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Everyone Hates Their Cable Provider, Apparently While cable TV and high-speed Internet are basic necessities for many of us, we aren't happy with the service we get.

By Herb Weisbaum

This story originally appeared on CNBC

Most of us couldn't imagine life without our cable or satellite TV, high-speed Internet access and wireless communications. They've become basic utilities, and we pay handsomely for them. Yet, we aren't very satisfied with the service we get.

According to the latest American Customer Satisfaction Index (ACSI), customer satisfaction with subscription TV (cable, satellite and fiber optic service) and Internet service providers continues to decline.

Satisfaction with pay TV fell 4.4 percent, to an ACSI score of 65 (on a 100-point scale), while ISPs—which include many of the same companies—dropped 3.1 percent to 63. These are the lowest scores of all 43 industries tracked by ACSI.

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"Customers question the value proposition of both, as consumers pay for more than they need in terms of subscription TV, and get less than they want in terms of Internet speeds and reliability," said Claes Fornell, ACSI chairman and founder.

The survey finds that customers are much more dissatisfied with cable TV than with fiber-optic and satellite service. Dish Network (67), the lowest-scoring satellite TV company, still rates higher than the best cable company, Cox Communications (63). Comcast (parent company of CNBC) (60) and Time Warner Cable (56) have the most dissatisfied customers.

ACSI Managing Director David VanAmburg noted that for the last decade or so, the price of these communications services has been rising much faster than inflation. Some households, especially people living in an apartment, now pay more for TV and Internet service each month than they do for gas and electric.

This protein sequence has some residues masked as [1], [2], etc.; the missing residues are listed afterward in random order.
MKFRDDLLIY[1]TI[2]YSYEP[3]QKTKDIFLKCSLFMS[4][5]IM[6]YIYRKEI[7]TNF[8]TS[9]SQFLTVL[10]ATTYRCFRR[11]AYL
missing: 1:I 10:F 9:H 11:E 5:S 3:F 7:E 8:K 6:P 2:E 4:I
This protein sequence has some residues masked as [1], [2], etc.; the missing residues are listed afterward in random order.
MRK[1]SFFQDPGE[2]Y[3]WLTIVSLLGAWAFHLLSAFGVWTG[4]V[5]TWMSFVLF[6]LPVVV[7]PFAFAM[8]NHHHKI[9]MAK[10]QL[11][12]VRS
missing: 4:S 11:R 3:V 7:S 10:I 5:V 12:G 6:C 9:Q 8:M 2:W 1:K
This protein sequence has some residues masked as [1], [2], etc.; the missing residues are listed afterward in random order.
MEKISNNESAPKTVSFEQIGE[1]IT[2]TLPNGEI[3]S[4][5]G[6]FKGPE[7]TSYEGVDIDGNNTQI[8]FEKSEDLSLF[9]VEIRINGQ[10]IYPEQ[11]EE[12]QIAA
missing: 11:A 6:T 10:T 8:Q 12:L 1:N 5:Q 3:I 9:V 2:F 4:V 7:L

Another complaint: When there is a service issue, the customer service experience is not very good.

"These are not companies that do a very good job of providing good call center customer care or good face-to-face customer care," VanAmburg said.

Wireless service and a new cell phone favorite

Americans aren't exactly thrilled with their wireless providers, but customer satisfaction is holding steady at 72 out of 100. Customers are much happier with their cellphone service than they were five years ago.

"It's definitely an improving service, although it's still one of the least satisfying," VanAmburg said.

Verizon's ACSI score went up 3 percent to 75, which helped separate it from the other major wireless companies. T-Mobile went up 1 percent (69), while Sprint (down 4 percent) and AT&T Mobility (down 3 percent) both scored 68.

What makes customers unhappy?

Consumers don't like long-term contracts with early termination fees, even though that's why they get a huge discount on the price of the phone. And signal reliability is still an issue. Wireless companies have spent billions to build-out and improve their networks, but there are still dead spots and dropped calls.

A growing issue is bandwidth: providing the capacity to handle all the things our more powerful smartphones let us do, like stream a movie or watch live TV.

"Wireless carriers are constantly playing catch-up to try to keep up with the ever-increasing demand for more data and more streaming," VanAmburg explained.

Satisfaction with the cellphone itself is up for a second-straight year, now at a new all-time high of 78. This is largely due to the steady switch to smartphones, which get very high customer satisfaction scores.

And the favorite smartphones are now made by Samsung. With an ACSI score of 81 (up 7 percent from last year), Samsung beats Apple in overall customer satisfaction for the first time in this survey. Apple dropped for the second year in a row, down 2 percent to 79. Motorola Mobility and Nokia (now Microsoft) are both close behind at 77.

"Samsung has gone from an up-and-comer to top-of-the-heap on the strength of its smartphone portfolio," he said. "Apple's magic isn't gone, but the luster has dulled on its older models."

You'll find the full report on the telecommunications industry on theAmerican Customer Service Index website.

Herb Weisbaum is a reporter at CNBC.com.

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